“They used the lawsuit money to start the school. But she wanted one of her own. And you were it. It was perfect.”
“Perfect for everyone except me.”
“Haven’t you been happy? Bev and Ralph are great parents. A shitload better than I could’ve been.” She picked up a piece of bacon.
He couldn’t deny her words. If he couldn’t have his biological parents, Bev and Ralph Demson were the next best thing. They’d given him everything, made sacrifices, never complained, and treated him like a prince. 
 “What about my father? Why didn’t he take me?”
“I told you. We’re not talking about him.”
Tuffer banged his fist on the table. The dishes jumped, and the coffee sloshed over the sides of the mugs. Fear flashed across Shayna’s face.
“Don’t worry. I’m not gonna hit you. I don’t hit women.”
“Scared the fuckin’ crap outta me.”
“Nice talk.”
“You do it.”
“I’m a guy.”
That made him laugh. Sometimes, his mother said or did something that struck him as funny. He figured it must be their biological connection. He had her blond hair, but hazel eyes. She had blue. It made the young man crazy that Shayna never spoke about Tuffer’s real father.
Every year at Christmas, Tuffer had wished to meet him. But it had never happened, so by college, he had given up.
“How are Bev and Ralph?” Shayna asked.
“Spending Christmas with them?”
“They’re coming tonight.”
“Nice. You got a tree?”
“My girlfriend helped decorate it.”
“Girlfriend? You’re getting laid. That’s good. Big guy like you.”
“Shut up, Shayna.”
“Sorry, sorry. Yeah, moms don’t talk like that.”
“How would you know?”
“When are you going to stop torturing me for a mistake I made twenty years ago?”
He cast his glance down to his plate, where he scooped up a forkful of eggs.
“I’m sorry, Tuffer. I don’t know how many times I have to say it for you to believe me. I’m sorry I left you. But it would have been terrible for you to come with me. I’m glad I didn’t have an abortion, like your father wanted. Look at what a great guy you are. Successful. Nice. With a girlfriend. I’m proud of you.” Tears clouded her eyes.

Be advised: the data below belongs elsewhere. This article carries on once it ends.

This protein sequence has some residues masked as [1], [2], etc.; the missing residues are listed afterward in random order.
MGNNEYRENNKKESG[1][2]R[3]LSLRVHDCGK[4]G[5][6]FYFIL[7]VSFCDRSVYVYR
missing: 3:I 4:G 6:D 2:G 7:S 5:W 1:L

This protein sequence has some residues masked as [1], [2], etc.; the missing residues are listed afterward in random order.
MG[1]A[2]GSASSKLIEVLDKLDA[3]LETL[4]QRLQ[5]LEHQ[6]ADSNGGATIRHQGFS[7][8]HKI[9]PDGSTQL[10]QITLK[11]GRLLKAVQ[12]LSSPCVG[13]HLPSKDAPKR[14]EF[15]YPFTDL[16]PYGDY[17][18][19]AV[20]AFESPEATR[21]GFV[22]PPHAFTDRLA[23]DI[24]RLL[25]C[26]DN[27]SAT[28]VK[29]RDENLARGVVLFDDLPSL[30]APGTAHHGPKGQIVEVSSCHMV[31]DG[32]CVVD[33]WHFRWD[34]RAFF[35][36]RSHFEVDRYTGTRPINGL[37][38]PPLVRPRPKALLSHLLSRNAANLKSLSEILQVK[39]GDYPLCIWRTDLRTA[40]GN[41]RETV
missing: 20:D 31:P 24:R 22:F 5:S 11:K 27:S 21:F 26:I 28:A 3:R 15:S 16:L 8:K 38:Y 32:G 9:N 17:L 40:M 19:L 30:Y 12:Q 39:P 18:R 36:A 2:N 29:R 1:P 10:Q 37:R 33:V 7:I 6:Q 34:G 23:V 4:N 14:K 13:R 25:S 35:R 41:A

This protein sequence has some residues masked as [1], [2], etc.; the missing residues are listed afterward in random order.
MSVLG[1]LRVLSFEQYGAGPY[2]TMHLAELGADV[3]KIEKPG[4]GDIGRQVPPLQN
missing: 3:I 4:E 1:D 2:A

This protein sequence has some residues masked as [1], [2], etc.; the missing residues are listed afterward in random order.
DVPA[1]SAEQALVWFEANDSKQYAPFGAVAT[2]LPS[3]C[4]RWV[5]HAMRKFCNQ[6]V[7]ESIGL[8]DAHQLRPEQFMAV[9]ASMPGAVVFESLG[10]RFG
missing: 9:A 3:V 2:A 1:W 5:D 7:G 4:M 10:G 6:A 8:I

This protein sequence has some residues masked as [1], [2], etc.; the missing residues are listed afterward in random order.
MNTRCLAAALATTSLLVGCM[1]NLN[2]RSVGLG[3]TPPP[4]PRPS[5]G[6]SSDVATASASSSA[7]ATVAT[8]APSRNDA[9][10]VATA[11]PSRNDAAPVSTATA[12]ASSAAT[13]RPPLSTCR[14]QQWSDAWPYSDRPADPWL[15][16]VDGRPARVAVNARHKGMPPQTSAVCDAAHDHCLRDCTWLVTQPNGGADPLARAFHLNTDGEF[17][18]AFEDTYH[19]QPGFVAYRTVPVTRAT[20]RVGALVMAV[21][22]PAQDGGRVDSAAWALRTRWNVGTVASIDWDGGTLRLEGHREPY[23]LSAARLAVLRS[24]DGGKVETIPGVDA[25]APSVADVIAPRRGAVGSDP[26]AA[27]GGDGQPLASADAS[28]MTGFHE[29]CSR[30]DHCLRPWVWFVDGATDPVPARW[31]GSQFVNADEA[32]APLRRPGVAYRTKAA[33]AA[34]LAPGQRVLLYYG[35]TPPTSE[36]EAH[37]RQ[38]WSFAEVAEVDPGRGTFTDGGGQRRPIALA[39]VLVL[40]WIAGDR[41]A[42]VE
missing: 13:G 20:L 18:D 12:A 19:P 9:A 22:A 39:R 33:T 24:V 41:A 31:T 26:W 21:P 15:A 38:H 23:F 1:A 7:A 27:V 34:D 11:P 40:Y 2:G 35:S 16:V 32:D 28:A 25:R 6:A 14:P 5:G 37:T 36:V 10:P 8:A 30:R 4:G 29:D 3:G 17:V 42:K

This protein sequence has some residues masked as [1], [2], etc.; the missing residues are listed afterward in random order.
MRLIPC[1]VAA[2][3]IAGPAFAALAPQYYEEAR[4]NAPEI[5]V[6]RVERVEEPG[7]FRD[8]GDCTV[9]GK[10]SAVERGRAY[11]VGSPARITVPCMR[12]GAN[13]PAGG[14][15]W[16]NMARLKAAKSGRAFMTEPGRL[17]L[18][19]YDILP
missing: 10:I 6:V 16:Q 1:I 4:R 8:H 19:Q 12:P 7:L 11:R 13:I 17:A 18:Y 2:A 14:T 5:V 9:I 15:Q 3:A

His heart softened. She had given him life, and she had left him with two people who were the best parents in the world. He had to give her credit for that.
He took her hand. “Don’t cry. You did the best you could. Let’s not talk about it anymore.”
“Fine with me.” She slipped her fingers from his to wipe her eyes.
The waitress refilled their coffee mugs. Shayna finished her food in silence.
Tuffer pulled an envelope out of his jacket pocket. “Here. Merry Christmas,” he said. Inside was a check for a thousand dollars. Once he’d signed with the Kings, he’d had money to burn.
Her eyes lit up. She ripped it open and smiled. “Thanks, hon. Very generous of you. I can use it. Rent’s overdue.”
He polished off the last bite and called for the check.
“I’ve got something for you this year.”
“Yeah? What?”
She glanced out the window then faced him. While waiting for her answer, he paid for their meal.
“It’s outside,” Shayna announced.
“My present?”
“Where?” He looked out and didn’t see anything except a couple of cars in the parking lot and a man standing next to a silver Mercedes.
She pointed to him. “That guy.”
“What about him?”

“He’s your father. Rusty Fowler. He played for the Nebraska Huskers.”

To be continued tomorrow (Wednesday, 12/23)...
Click HERE to go to Part 2